China's leaders draw up formal party rules to control members
Guidelines for drawing up laws seen as essential to avoiding a crisis of legitimacy for the party
Making sure the Communist Party's 80 million members are strictly controlled is imperative for the party's new leadership, amid a looming legitimacy crisis.
Analysts say Monday's release of procedural requirements for the formulation of party rules has signalled party chief Xi Jinping's intention to introduce the rule of law into the management of its members.
The two documents released by the party's Central Committee deal with which party organs are authorised to draft, approve, publish, amend or abolish party regulations and what procedures they should follow.
Xinhua said they were the first formal documents to regulate the making of party rules since it was founded in 1921 and were an important move to improve its internal management and supervision. Thirteen years ago, the party published a temporary regulation on formulating party rules.
Professor Gu Su, a constitutional law expert with Nanjing University, said it was "a significant step by the new leadership to introduce rule of law into the management of party members amid a legitimacy crisis due to widespread abuse of power and corruption".
Chen Ziming, a political affairs analyst, said it was aimed at strengthening central control of the party's many regional and departmental organs and grass-roots cells.
Gu said the move reflected Xi's philosophy of focusing on the rule of law, citing a series of recent statements by Xi on the subject.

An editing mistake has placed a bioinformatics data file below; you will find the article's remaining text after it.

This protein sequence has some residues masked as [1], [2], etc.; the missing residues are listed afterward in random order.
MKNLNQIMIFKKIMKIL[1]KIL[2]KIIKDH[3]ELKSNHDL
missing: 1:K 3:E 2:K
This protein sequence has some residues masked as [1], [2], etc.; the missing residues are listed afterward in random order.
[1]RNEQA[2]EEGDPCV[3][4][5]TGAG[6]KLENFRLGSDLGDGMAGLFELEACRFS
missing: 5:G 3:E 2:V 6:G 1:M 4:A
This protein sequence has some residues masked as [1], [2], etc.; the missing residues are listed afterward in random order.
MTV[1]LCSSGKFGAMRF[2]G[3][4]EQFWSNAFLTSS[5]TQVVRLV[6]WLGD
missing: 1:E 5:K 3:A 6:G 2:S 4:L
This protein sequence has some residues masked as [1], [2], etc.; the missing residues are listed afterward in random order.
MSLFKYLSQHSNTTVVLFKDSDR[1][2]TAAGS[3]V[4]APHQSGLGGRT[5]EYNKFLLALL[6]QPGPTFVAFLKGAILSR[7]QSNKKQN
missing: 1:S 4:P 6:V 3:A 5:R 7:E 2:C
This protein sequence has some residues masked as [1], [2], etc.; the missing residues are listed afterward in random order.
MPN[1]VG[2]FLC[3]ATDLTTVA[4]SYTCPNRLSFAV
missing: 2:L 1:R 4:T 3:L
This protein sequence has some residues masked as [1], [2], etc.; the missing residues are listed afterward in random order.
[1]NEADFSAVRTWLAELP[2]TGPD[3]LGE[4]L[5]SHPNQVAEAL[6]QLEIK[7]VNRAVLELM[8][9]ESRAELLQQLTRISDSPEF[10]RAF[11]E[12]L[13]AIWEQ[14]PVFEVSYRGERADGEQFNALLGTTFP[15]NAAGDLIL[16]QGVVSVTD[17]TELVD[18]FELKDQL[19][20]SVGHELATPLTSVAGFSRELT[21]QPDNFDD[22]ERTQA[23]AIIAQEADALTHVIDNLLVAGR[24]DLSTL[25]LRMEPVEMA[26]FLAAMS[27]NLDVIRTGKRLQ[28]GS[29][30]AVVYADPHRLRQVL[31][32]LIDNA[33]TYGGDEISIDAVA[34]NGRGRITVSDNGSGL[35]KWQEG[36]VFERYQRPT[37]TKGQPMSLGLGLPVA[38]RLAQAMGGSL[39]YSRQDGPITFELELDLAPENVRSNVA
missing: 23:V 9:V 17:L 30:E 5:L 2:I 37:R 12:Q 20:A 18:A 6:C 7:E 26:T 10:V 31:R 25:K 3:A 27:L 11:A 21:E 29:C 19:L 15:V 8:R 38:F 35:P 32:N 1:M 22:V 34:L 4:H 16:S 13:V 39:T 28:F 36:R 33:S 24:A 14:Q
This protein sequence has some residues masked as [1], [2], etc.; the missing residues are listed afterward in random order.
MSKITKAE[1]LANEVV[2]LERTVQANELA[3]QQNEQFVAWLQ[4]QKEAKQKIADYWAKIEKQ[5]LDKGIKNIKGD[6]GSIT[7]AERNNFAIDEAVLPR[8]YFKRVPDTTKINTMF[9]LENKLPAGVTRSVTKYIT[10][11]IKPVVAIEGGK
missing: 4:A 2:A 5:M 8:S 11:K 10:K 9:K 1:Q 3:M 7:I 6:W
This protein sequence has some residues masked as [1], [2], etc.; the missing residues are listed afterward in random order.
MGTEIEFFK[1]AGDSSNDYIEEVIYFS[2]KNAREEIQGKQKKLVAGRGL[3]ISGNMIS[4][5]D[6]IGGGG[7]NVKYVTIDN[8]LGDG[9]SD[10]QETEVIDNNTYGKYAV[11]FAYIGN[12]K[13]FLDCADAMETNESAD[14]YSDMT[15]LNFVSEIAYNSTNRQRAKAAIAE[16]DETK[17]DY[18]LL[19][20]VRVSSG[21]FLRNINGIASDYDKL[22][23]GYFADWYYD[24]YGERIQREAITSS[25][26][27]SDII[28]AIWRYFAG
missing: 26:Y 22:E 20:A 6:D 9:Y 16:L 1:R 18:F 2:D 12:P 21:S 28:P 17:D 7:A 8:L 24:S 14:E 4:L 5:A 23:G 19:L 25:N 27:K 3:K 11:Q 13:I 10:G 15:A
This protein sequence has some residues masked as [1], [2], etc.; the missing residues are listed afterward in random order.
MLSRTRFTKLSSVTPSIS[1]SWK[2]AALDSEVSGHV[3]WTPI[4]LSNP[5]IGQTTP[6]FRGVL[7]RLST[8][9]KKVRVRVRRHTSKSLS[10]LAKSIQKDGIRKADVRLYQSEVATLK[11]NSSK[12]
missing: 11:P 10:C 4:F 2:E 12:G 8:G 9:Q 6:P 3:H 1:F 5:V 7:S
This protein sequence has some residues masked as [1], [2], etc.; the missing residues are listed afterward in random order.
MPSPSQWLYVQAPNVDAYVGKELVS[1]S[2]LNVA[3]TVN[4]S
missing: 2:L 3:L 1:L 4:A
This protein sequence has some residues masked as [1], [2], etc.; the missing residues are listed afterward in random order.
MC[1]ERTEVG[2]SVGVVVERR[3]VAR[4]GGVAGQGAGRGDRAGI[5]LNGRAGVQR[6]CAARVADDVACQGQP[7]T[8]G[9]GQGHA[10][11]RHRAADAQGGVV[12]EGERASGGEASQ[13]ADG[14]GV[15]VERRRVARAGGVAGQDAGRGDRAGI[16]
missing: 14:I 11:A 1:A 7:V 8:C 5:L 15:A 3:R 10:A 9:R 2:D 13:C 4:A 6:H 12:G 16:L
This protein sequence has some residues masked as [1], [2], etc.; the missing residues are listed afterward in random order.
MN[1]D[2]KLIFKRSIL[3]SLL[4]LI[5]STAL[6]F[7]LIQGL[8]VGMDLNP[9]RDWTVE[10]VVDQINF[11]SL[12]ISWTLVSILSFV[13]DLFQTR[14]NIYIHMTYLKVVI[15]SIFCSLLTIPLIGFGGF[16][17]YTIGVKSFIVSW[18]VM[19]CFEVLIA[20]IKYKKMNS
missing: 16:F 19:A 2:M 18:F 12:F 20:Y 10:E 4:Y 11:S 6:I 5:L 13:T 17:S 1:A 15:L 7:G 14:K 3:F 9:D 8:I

Since he became party chief six months ago, Xi has urged respect for China's often-ignored constitution, signalled limited judicial reform, cracked down on corruption and launched a high-profile campaign to improve officials' work style and attack official extravagance.
Analysts said the moves were partly a response to the threat posed by lawyers and activists keen to use the law against the party and were also partly a reaction to widespread abuse of power and corrupt behaviour by party officials and law-enforcement personnel, a main source of public discontent.
But Chen said such efforts would undermine rather than strengthen the rule of law.
"There should not be two co-existing legal systems in one country - one the state's and the other the party's," Chen said, adding that it just proved that China was a "party state".
The new rules say that any intra-party regulations and rules should not conflict with the state constitution and national laws.
They also say that before a party regulation is issued, the party should seek opinions from members, experts and the general public by publishing a draft online or holding consultations.
The new regulations also require the party to publish all of its regulations - with a few exceptions - and say the Central Committee should have both annual and five-year plans for drafting and amending party rules.
Xinhua said that since June last year, the committee had gone through all the regulations issued since the founding of the People's Republic in 1949 to decide which should be retained.